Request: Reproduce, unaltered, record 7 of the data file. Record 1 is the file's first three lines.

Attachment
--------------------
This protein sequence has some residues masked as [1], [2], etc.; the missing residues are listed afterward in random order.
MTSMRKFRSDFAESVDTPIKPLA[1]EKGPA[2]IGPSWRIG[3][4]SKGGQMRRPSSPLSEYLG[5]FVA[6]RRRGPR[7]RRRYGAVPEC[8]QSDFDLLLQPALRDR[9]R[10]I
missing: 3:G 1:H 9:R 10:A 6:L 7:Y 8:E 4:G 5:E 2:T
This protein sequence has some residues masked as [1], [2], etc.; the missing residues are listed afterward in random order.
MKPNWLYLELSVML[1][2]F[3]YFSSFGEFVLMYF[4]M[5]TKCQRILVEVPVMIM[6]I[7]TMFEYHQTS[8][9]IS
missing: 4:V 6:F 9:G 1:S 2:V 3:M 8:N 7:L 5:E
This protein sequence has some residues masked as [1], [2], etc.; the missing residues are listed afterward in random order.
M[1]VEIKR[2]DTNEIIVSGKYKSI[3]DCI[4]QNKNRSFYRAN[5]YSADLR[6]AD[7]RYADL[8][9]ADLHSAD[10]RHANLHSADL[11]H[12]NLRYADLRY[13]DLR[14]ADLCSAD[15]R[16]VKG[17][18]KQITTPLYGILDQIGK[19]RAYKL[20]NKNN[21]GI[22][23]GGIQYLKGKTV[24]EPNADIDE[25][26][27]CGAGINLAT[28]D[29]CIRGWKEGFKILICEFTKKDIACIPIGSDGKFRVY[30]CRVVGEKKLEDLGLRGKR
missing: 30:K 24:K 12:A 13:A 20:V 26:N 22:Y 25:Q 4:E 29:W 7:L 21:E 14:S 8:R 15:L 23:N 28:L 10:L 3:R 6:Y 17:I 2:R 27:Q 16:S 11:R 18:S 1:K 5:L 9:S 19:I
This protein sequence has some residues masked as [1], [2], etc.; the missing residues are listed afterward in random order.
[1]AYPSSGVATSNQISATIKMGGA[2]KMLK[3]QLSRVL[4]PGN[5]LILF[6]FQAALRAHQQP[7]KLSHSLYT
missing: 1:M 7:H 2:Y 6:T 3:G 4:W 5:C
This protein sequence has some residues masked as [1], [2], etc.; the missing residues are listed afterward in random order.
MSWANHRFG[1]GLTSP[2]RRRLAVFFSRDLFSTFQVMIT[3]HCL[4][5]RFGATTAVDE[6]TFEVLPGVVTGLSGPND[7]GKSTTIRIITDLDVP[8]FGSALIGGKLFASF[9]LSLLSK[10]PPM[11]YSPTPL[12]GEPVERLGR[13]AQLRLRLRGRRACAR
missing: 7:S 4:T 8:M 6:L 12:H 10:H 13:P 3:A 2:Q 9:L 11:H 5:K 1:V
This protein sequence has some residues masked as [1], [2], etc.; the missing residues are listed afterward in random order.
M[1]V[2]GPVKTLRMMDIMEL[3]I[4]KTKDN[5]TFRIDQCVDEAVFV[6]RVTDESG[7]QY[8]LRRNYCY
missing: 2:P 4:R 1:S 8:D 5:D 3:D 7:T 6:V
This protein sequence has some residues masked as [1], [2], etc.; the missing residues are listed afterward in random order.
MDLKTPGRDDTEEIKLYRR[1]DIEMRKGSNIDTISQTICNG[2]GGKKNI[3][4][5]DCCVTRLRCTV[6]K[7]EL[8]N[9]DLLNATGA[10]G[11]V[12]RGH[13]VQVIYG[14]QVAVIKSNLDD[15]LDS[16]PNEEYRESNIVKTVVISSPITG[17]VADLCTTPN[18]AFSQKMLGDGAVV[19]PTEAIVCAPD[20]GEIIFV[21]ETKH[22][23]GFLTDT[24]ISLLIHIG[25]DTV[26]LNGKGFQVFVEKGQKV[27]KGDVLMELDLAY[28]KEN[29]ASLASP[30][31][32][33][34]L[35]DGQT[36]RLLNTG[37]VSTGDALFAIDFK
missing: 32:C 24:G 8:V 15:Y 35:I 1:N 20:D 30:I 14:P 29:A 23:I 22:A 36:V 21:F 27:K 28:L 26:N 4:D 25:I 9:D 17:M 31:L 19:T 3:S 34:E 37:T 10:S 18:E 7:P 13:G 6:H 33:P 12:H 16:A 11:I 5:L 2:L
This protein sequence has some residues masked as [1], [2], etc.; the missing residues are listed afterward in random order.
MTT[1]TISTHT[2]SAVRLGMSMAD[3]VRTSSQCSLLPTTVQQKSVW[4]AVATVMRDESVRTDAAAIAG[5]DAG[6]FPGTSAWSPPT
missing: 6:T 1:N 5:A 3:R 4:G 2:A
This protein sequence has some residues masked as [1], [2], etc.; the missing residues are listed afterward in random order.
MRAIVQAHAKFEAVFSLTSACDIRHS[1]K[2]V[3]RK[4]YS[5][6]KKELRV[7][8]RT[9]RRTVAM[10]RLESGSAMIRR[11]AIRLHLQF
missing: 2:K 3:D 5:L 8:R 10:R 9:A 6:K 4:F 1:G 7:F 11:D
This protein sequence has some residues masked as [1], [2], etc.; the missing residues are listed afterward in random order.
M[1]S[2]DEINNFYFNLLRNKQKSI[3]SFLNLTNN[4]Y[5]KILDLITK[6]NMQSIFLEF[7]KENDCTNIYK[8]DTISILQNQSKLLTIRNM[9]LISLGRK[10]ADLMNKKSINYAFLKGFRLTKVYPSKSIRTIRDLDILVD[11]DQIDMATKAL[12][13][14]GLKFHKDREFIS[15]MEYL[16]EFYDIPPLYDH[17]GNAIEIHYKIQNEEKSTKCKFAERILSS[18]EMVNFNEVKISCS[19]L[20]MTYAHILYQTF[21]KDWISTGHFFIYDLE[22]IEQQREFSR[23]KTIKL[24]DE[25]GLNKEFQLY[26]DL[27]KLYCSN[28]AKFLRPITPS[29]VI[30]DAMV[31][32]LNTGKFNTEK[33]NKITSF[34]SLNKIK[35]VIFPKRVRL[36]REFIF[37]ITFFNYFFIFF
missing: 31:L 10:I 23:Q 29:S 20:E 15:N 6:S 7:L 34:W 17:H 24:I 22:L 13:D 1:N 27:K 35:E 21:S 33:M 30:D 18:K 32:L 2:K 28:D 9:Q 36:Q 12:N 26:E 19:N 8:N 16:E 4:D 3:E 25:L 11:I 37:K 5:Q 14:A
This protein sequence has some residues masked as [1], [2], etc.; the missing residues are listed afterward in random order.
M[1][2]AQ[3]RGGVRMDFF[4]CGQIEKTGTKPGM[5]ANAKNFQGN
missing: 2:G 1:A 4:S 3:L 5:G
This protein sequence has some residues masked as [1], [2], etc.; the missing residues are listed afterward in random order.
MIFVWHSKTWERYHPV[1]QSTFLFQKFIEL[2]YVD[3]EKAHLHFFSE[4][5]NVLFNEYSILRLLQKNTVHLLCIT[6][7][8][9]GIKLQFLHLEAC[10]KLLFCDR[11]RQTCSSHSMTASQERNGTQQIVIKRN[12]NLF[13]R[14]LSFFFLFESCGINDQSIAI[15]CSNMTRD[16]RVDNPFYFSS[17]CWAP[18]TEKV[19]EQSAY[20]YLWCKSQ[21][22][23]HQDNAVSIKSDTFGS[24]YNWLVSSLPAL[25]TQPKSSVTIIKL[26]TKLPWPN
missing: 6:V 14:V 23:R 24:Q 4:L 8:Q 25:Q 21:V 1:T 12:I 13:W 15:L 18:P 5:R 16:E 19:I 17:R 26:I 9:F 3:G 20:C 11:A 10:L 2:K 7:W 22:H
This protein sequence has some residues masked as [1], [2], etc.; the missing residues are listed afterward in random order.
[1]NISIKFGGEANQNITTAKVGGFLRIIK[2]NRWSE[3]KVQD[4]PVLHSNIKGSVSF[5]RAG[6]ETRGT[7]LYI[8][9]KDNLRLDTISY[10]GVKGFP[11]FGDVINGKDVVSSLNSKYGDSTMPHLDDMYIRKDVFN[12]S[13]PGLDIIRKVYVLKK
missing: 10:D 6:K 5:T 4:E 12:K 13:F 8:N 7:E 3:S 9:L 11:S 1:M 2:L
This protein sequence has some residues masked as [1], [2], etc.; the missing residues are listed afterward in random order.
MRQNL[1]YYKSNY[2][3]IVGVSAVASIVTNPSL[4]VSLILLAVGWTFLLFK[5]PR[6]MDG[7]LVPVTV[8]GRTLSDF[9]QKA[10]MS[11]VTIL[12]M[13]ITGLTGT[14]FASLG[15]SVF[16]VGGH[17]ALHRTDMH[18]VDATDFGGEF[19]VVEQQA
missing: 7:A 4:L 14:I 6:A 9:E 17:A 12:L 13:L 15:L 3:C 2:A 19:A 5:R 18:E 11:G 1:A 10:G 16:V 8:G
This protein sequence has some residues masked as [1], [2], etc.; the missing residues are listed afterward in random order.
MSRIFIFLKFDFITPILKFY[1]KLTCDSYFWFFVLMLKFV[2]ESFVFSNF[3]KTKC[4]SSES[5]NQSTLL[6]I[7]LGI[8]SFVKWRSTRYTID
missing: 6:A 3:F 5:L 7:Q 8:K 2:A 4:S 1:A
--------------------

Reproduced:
This protein sequence has some residues masked as [1], [2], etc.; the missing residues are listed afterward in random order.
MDLKTPGRDDTEEIKLYRR[1]DIEMRKGSNIDTISQTICNG[2]GGKKNI[3][4][5]DCCVTRLRCTV[6]K[7]EL[8]N[9]DLLNATGA[10]G[11]V[12]RGH[13]VQVIYG[14]QVAVIKSNLDD[15]LDS[16]PNEEYRESNIVKTVVISSPITG[17]VADLCTTPN[18]AFSQKMLGDGAVV[19]PTEAIVCAPD[20]GEIIFV[21]ETKH[22][23]GFLTDT[24]ISLLIHIG[25]DTV[26]LNGKGFQVFVEKGQKV[27]KGDVLMELDLAY[28]KEN[29]ASLASP[30][31][32][33][34]L[35]DGQT[36]RLLNTG[37]VSTGDALFAIDFK
missing: 32:C 24:G 8:V 15:Y 35:I 1:N 20:D 30:I 14:P 29:A 23:I 22:A 36:V 21:F 27:K 28:L 26:N 4:D 25:I 9:D 17:M 31:L 19:T 3:S 34:E 37:T 10:S 18:E 7:P 13:G 6:H 33:P 12:H 16:A 11:I 5:L 2:L